CBS Fourth-Quarter Sales Miss Analysts’ Views on Advertising Dip
CBS Corp. (CBS), owner of the most-watched U.S. television network, posted fourth-quarter sales that missed analysts’ estimates as advertising declined.
Revenue slid 3 percent to $3.78 billion, missing the $3.9 billion average of 21 estimates. Net income climbed 31 percent to $370 million, or 55 cents a share, on higher fees from pay-TV systems and affiliate stations, New York-based CBS said yesterday in a statement.
The absence of political ads contributed to lower revenue. CBS, home to 19 of the 25 most-watched prime-time programs last week, is getting more money from pay-TV systems and affiliates for its programs, which boosts margins, according to Michael Morris, an analyst at Davenport & Co. That helped counter falling ad sales and a drop in revenue from rerun syndication.
“Diversifying our business is paying off and only getting better,” Chief Executive Officer Leslie Moonves said yesterday on a conference call.
CBS, controlled by Chairman Sumner Redstone, fell as much as 2.8 percent to $28.75 in extended trading. The stock lost 0.8 percent to $29.54 at the close yesterday in New York and is up 8.8 percent this year.
Excluding items, profit of 57 cents beat the 53-cent average of 24 analysts’ estimates compiled by Bloomberg.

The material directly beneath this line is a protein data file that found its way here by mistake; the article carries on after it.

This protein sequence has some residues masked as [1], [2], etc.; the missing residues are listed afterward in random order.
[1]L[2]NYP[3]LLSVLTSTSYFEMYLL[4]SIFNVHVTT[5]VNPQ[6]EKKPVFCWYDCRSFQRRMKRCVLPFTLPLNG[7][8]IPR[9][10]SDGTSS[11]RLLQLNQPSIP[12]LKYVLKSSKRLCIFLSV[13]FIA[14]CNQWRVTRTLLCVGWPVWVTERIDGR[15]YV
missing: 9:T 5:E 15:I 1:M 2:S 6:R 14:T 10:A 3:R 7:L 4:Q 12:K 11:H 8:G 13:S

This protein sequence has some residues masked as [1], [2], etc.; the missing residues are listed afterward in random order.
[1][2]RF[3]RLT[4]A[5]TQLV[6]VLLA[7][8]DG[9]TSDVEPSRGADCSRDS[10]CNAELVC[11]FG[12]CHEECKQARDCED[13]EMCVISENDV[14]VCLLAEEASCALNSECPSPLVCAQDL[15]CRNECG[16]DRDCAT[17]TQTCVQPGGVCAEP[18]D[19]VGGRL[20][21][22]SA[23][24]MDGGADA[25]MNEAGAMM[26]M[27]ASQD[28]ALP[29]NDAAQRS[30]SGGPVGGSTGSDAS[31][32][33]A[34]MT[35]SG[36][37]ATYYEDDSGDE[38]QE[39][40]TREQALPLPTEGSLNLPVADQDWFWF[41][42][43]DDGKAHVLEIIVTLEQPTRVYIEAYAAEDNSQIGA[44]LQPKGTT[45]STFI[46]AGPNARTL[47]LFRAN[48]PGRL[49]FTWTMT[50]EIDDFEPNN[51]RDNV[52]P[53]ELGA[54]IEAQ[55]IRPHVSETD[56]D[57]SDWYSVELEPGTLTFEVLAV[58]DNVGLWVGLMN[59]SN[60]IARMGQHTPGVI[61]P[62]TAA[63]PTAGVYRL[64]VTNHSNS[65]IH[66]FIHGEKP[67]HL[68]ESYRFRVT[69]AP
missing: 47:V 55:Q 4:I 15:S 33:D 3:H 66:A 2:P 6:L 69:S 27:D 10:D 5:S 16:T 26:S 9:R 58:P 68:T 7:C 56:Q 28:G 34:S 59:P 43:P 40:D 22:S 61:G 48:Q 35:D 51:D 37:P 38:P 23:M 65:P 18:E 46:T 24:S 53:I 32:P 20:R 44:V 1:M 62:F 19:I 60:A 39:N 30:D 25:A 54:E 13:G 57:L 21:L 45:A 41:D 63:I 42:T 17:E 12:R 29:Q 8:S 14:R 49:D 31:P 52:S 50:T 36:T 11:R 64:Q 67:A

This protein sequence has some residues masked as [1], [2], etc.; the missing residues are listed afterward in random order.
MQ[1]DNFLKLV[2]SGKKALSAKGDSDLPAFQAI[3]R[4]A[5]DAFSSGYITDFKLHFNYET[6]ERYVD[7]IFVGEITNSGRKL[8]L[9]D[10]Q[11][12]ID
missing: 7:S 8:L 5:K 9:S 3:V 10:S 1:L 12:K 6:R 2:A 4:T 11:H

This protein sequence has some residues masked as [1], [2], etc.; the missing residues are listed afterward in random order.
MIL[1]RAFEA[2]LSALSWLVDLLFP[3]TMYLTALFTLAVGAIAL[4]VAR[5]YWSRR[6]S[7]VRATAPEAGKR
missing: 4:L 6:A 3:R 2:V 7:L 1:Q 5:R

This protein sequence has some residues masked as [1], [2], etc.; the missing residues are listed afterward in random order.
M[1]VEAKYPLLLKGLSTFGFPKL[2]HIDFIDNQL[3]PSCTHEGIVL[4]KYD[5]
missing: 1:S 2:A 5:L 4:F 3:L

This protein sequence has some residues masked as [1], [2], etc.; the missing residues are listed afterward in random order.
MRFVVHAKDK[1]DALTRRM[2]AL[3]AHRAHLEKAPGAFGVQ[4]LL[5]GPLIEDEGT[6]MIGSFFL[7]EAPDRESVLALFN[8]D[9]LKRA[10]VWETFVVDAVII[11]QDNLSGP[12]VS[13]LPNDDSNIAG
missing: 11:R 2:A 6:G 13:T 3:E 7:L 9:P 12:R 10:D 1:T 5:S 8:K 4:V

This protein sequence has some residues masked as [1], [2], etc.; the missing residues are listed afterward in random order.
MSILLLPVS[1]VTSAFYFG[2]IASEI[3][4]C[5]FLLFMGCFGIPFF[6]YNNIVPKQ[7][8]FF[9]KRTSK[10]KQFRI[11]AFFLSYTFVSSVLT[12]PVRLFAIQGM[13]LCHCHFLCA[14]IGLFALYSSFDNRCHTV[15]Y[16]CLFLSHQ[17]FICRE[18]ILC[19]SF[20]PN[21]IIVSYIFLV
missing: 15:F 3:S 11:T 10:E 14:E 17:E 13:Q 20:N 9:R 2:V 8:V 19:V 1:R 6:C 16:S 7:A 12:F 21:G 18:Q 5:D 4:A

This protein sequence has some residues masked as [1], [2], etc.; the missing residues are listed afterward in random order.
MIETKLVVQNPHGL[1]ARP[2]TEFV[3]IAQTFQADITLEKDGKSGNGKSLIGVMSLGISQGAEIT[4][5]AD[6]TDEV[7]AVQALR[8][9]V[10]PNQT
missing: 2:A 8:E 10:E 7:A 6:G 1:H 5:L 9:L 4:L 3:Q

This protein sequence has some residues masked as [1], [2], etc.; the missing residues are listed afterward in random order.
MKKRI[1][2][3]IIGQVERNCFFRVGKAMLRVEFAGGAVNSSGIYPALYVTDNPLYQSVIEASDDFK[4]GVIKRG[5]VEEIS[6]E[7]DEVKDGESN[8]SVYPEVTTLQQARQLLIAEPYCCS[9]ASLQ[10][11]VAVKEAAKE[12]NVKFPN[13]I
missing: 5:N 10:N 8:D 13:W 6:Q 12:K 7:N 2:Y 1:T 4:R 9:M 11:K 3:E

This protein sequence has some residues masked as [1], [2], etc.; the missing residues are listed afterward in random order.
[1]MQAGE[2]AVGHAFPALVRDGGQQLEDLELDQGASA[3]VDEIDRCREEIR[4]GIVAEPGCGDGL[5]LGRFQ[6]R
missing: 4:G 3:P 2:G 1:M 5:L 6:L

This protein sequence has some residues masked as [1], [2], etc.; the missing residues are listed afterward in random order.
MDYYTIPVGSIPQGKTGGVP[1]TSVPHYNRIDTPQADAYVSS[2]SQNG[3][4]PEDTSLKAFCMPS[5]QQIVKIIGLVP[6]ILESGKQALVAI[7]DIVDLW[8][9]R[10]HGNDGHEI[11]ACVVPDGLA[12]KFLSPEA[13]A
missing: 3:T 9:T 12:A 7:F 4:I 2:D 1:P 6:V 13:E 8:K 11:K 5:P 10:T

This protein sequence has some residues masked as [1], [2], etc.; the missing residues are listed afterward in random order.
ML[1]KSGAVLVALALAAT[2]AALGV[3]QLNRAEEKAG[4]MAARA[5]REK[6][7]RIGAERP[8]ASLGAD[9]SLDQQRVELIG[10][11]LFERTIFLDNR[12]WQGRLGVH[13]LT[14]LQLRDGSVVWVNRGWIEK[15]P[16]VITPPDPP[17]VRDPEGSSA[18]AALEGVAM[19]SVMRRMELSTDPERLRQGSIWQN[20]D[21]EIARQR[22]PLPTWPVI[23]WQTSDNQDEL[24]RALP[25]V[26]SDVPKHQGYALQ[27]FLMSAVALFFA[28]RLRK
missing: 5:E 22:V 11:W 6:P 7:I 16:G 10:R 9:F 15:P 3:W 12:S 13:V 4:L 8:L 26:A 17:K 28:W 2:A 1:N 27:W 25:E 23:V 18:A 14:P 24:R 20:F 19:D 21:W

Revenue from affiliates and pay-TV services increased 8 percent to $460 million, according to the company statement, while advertising sales slipped 4.4 percent and content licensing shrank 4.8 percent.
The company expects to receive 9 percent to 10 percent of total political spending, Moonves said on the call. Campaigns may spend $2.6 billion by the time polls close Nov. 6, Barclays Capital analyst Anthony DiClemente estimated last month.
Operating profit from the entertainment division, which includes the CBS network and studios, gained 32 percent to $275 million on revenue that was little changed at $2 billion. The company is consolidating operations at its TV and radio stations to reduce costs.
This quarter, demand for TV ads pushed rates for commercials up in the “mid-teens” on a percentage basis, Chief Financial Officer Joe Ianniello said on the call.
In 2011, CBS’s international sales of TV shows exceeded $1 billion for the first time, Moonves said. CBS is in talks to produce an original program for Netflix Inc. (NFLX), he said.
Cable networks, led by the Showtime premium channel, posted a 3.7 percent gain in income to $169 million. Sales advanced 7.3 percent to $395 million. Showtime had more than 21 million subscribers at the end of 2011, Moonves said.
Profit from local broadcast operations slid 18 percent to $242 million, reflecting lower political spending and lost revenue from the labor dispute that stopped professional basketball.
At Simon & Schuster publishing, profit rose 50 percent to $27 million on $229 million in sales, fueled by purchases of the Steve Jobs biography. The billboard unit’s profit climbed 81 percent to $76 million on $514 million in revenue.
CBS spent $170 million repurchasing 7 million shares during the period. The company plans to buy at least $1 billion of its shares every year, Moonves said. CBS had $660 million in cash as of Dec. 31, 38 percent more than a year ago.
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